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The Duck Quacks at Twilight

The Other Shoes Drop


January 5, 2007

Yesterday I wondered what was going on with the reports that Negroponte was leaving the DNI post to take over as Deputy SecState. Well, I awoke to NPR reporting that this is part of a much larger reshuffling of Bush’s Iraq team–and yes, you really do need a program to keep up with who is going where.

Negroponte out at DNI, in as Deputy SecState, to handle Iraq issues
Mike McConnell to be nominated to be DNI
Khalilzad out as Ambassador to Iraq, in as UN Ambassador
Ryan Crocker to be nominated as new Ambassador to Iraq
Gen. Casey out as commander of troops in Iraq
Gen. David Petraeus in as commander of us troops in Iraq
Gen. Abizaid out as CENTCOM, Adm. William Fallon (from PACOM) in as CENTCOM
Harriet Miers out as White House counsel
And, lets not forget Rumsfeld out and Gates in as SecDef.

With the President set to announce a new Iraq policy this week, the Post reports that:

President Bush is overhauling his top diplomatic and military team in Iraq, as the White House scrambles to complete its new war policy package in time for the president to unveil it in a speech to the nation next week, officials said….

The White House declined to comment yesterday on its personnel moves, but a senior administration official said the changes are a precursor to revamping policy. “It is appropriate to have the people in place as soon as possible to implement the new policy,” said the official, who declined to be identified because the president has not made his announcement.

Or, as the NYT reported it:

“The idea is to put the whole new team in at roughly the same time, and send some clear messages that we are trying a new approach,” a senior administration official said Thursday.

Beyond a “fresh start,” the Administration also seems to be gearing up for a more substantial fight with the new Democratic Congress on issues across the board. The WP quotes:

Republican advisers have been telling the White House to be ready for war, and many cited Miers as the wrong general. “The White House knew they needed to get a tough street fighter — that’s what this is about,” said one such adviser, who spoke on the condition of anonymity to preserve access to the White House.

As in the Congress will be issuing a lot of subpoenas and the Administration will need a better staff to deal with them.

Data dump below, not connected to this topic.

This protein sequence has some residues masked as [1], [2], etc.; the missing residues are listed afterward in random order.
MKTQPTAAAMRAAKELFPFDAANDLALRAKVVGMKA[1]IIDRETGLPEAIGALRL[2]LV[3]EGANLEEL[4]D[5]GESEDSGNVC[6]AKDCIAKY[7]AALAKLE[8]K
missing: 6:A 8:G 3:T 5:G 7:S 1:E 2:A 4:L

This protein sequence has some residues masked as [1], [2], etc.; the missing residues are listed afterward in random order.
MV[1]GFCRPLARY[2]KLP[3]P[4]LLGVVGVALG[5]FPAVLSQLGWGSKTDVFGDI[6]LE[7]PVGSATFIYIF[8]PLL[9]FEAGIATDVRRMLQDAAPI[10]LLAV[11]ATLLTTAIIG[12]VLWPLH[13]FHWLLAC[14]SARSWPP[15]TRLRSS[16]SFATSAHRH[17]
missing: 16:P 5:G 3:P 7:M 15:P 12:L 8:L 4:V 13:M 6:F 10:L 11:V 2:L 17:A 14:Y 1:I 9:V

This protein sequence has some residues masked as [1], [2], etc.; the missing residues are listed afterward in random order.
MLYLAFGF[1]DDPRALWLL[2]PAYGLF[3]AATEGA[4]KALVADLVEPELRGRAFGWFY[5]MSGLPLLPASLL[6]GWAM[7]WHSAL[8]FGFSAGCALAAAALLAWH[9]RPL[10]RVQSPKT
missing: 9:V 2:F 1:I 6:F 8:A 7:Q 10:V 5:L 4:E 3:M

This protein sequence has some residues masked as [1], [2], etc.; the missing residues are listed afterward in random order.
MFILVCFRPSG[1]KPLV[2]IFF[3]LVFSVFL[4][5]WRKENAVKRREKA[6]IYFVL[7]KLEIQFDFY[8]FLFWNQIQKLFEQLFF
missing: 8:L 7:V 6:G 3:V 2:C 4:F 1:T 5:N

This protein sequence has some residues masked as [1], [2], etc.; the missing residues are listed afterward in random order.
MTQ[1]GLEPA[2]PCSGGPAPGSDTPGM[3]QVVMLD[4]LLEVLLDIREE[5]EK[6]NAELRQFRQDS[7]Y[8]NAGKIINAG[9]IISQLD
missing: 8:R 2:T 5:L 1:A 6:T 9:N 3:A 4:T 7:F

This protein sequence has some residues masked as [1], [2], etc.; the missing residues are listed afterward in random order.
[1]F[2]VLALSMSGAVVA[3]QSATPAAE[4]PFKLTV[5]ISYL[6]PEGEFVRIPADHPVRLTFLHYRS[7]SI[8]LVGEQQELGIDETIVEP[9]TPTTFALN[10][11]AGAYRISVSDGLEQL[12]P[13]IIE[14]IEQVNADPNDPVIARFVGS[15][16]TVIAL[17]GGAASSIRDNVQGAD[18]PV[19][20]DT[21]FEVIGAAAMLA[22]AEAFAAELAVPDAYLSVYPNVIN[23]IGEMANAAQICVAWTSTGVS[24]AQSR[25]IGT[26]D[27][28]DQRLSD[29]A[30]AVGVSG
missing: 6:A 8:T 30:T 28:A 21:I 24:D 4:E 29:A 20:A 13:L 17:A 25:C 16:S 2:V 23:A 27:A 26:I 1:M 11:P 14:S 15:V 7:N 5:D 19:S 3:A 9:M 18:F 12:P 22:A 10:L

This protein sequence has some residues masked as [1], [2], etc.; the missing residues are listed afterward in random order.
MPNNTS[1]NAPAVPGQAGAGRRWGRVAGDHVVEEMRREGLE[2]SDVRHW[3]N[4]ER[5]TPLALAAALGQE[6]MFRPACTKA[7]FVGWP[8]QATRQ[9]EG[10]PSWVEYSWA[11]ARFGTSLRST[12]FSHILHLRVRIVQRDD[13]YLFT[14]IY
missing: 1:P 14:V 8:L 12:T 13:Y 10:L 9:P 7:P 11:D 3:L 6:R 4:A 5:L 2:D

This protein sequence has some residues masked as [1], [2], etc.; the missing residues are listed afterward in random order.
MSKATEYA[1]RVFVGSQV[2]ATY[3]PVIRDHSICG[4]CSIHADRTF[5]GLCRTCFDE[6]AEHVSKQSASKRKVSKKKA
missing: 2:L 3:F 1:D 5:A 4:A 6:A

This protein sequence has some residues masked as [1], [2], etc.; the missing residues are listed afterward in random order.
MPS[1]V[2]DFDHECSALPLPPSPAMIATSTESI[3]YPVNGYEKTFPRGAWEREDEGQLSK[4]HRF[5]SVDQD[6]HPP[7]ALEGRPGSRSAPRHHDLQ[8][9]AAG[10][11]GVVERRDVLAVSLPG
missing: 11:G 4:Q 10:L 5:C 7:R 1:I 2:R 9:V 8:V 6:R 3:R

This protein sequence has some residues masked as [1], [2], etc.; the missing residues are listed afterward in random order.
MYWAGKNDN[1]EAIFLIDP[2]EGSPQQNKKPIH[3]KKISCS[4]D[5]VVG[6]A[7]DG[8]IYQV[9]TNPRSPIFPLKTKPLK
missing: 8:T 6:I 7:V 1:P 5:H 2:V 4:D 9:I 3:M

Already, we’re hearing a much tougher Congressional response to the personnel changes:

Top Congressional officials responded angrily to the news of Mr. Negroponte’s departure.

“I think he walked off the job, and I don’t like it,” said Senator John D. Rockefeller IV of West Virginia, the new chairman of the Senate Intelligence Committee.

Now, I don’t see Senate Democrats blocking any of these moves (and all need confirmation, with the exception of the new WH Counsel), but I do see them asking a lot harder, deeper, more difficult questions and extracting a few promises in return for votes.

I also think that these moves signal the last act of the Bush Administration. Its rare, very rare, for senior officials to stay in any one job for a full 8 years. Usually the turn-over comes at the mid-point (and we saw it here, ie Powell out and Rice in), and in the final years, as the President becomes more of a lame-duck policy wise, turning to administrators and career folks to run things instead of the political policy drivers of the first years of the Administration.

When its all said and done, Bush will be remembered for two things– Sept 11, 2001 and the war in Iraq. This is his last chance to have any impact on how those two policies / narratives / events play out, and we’re seeing his big push to get both turned in a more positive direction with new people and maybe a slightly new policy direction.

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Dr. Peter Howard focuses on US foreign policy and international security. He studies how the implementation of foreign policy programs produces rule-based regional security regimes, conducting research in Estonia on NATO Expansion and US Military Exchange programs and South Korea on nuclear negotiations with North Korea.